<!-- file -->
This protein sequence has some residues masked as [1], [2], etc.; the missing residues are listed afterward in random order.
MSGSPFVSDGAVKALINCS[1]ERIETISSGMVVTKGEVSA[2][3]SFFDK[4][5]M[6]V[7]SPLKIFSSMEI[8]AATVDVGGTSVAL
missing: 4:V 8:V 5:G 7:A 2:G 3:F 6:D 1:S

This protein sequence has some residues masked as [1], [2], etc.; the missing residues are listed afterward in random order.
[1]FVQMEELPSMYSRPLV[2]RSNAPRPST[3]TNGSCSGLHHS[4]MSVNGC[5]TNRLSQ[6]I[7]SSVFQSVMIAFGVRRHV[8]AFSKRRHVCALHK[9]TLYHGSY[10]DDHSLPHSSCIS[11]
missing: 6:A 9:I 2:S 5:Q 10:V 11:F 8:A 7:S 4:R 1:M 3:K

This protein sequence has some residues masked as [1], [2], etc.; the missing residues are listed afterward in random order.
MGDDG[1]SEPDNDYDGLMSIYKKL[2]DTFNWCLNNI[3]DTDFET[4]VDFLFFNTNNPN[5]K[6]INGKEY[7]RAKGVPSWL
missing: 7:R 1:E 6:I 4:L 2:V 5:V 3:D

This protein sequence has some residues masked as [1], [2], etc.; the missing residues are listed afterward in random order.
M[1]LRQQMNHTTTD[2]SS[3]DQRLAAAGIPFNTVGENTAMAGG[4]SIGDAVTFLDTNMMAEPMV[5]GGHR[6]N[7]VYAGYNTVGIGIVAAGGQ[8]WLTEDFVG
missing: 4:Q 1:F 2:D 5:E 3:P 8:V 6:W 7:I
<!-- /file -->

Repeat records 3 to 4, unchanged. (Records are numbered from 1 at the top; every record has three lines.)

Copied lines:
This protein sequence has some residues masked as [1], [2], etc.; the missing residues are listed afterward in random order.
MGDDG[1]SEPDNDYDGLMSIYKKL[2]DTFNWCLNNI[3]DTDFET[4]VDFLFFNTNNPN[5]K[6]INGKEY[7]RAKGVPSWL
missing: 7:R 1:E 6:I 4:L 2:V 5:V 3:D

This protein sequence has some residues masked as [1], [2], etc.; the missing residues are listed afterward in random order.
M[1]LRQQMNHTTTD[2]SS[3]DQRLAAAGIPFNTVGENTAMAGG[4]SIGDAVTFLDTNMMAEPMV[5]GGHR[6]N[7]VYAGYNTVGIGIVAAGGQ[8]WLTEDFVG
missing: 4:Q 1:F 2:D 5:E 3:P 8:V 6:W 7:I